Revisionist History and 5 more Malcolm Gladwell podcasts
We look at the bestselling author's Revisionist History series, and some of his other podcasting highlights
Much has been said lately about balance. About how news organisations are incapable of, for example, discussing a climate change report without canvassing the opinion of someone who insists that the sun doesn’t actually exist. Because it’s important to hear both sides of the debate, right?
The big beasts of American podcasting – This American Life, Radiolab – get around this by presenting their cases without ever really reaching a climax. They’ll tell you what’s going on (“it appears that the US government has been seized by history’s stupidest autocracy...”) but they won’t tell you their conclusions (“...and this is a bad thing.”)
In Revisionist History, Malcolm Gladwell doesn’t go in for any of this pussyfooting around. Maybe it’s because he’s sold more books than Shakespeare, but he’s pretty confident about throwing his opinion about on subjects as big as the civil rights struggle and as small as McDonalds’ chips. It’s refreshing, and because he explains things in a clear, logical way, it’s pretty convincing too. Most illuminating are the episodes about the insanity and intensity of racism in the Southern US just 50 years ago, and how it’s inconceivable that America could have racial justice any time soon with such a legacy.
Sometimes though, like in the last couple of episodes of season two, there’s something not quite right. These are the ones where he takes down the guys who crusaded against the evils of saturated fats, and who ended up destroying both the health of millions and the crunchiness of McDonalds’ chips (Gladwell is palpably upset about the latter, not outwardly bothered by the former). These chip-destroying bastards were wrong, we understand that now. Saturated fats aren’t the problem, or so scientific orthodoxy tells us.
Is Gladwell guilty, though, of making the same mistake as the chip murderers before him, by not considering the possibility that the current academic consensus is flawed? It sometimes feels like he’s critical of others for being too unyielding with their opinions, while at the same time pushing his own theories with the assurance of an evangelist.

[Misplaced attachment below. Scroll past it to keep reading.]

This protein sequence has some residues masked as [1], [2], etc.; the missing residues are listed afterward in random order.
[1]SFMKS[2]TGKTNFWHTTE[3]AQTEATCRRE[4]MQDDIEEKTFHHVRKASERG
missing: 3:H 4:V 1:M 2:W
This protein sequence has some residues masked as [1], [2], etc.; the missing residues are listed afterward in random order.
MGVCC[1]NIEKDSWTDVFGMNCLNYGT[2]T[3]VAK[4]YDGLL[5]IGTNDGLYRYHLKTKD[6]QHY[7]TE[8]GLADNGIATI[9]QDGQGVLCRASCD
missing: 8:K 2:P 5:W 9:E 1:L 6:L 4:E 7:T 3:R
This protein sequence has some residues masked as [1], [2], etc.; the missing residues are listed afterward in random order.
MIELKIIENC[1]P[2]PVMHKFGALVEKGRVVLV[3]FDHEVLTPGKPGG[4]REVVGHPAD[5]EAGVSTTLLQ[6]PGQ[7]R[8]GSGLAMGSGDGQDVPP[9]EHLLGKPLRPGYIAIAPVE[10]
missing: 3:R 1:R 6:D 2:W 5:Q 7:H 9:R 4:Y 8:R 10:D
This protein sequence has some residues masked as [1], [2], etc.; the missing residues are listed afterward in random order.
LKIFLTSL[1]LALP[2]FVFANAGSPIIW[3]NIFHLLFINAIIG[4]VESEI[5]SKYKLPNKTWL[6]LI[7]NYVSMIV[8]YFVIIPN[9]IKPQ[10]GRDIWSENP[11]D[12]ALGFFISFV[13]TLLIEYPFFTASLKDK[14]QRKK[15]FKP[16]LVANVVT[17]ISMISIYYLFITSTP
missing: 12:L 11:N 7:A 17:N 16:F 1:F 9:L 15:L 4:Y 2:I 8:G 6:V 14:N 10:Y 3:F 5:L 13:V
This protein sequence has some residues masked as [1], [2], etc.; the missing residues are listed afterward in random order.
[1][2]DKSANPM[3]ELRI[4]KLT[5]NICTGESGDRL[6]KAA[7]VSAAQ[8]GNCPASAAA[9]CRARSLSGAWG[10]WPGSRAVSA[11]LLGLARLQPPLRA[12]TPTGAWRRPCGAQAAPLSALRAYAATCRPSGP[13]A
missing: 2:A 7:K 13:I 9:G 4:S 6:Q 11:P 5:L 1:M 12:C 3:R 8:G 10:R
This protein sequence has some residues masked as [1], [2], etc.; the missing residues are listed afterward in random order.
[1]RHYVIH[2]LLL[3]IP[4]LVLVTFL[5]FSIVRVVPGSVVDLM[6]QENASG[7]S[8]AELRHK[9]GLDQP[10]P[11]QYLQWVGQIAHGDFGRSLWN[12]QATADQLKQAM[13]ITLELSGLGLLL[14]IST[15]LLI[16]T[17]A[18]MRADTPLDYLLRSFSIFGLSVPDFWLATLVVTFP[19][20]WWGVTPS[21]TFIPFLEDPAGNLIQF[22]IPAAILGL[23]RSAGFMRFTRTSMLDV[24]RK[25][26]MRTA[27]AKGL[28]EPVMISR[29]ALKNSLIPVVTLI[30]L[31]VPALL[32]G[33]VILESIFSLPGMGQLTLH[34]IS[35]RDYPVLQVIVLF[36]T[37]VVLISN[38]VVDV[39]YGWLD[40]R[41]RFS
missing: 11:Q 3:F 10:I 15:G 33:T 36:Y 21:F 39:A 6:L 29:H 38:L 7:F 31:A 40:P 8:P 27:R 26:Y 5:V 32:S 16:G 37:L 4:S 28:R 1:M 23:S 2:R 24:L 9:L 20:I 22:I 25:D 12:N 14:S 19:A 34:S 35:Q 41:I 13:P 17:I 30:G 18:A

In any case, the primo episode has nothing to do with science or society or social anthropology, it’s about the writing and recording of Hallelujah. The conventional history is that it was written by Leonard Cohen, then made famous by Jeff Buckley, before suffering death by a thousand piss-weak cover versions. But there’s a whole lot more to it than that. It’s a great story, and Gladwell tells it with a passion and sincerity that’s almost as uplifting as the song itself. Of course, he also tries to tack on an unconvincing theory of art involving Cezanne and Picasso which only confirms that the guy’s a better storyteller than theorist. On balance.
5 More Malcolm Gladwell Podcast Appearances
1) The Bill Simmons Podcast – My gran used to watch A Question of Sport even though she had no idea what they were talking about. “They just seem to be having such a nice time!” Perhaps you’ll feel the same way when Gladwell makes an appearance on this fine US sports podcast.
2) Broken Record – This new venture with Rick Rubin about the history of significant hip-hop tracks started with a surprisingly dull interview with Eminem. It’s probably going to get better.
3) Conversations with Tyler – Two very pleasant men having a very pleasant chat about Gladwell’s life and work. Pleasant.
4) National Public Radio – NPR is a bottomless well of quality talk radio. If you want, you can start off with Gladwell talking about decision-making.
5) Audible – If you’re really jonesing for some more Malcolm Gladwell, you could spend seven hours in his company while he reads one of his audiobooks.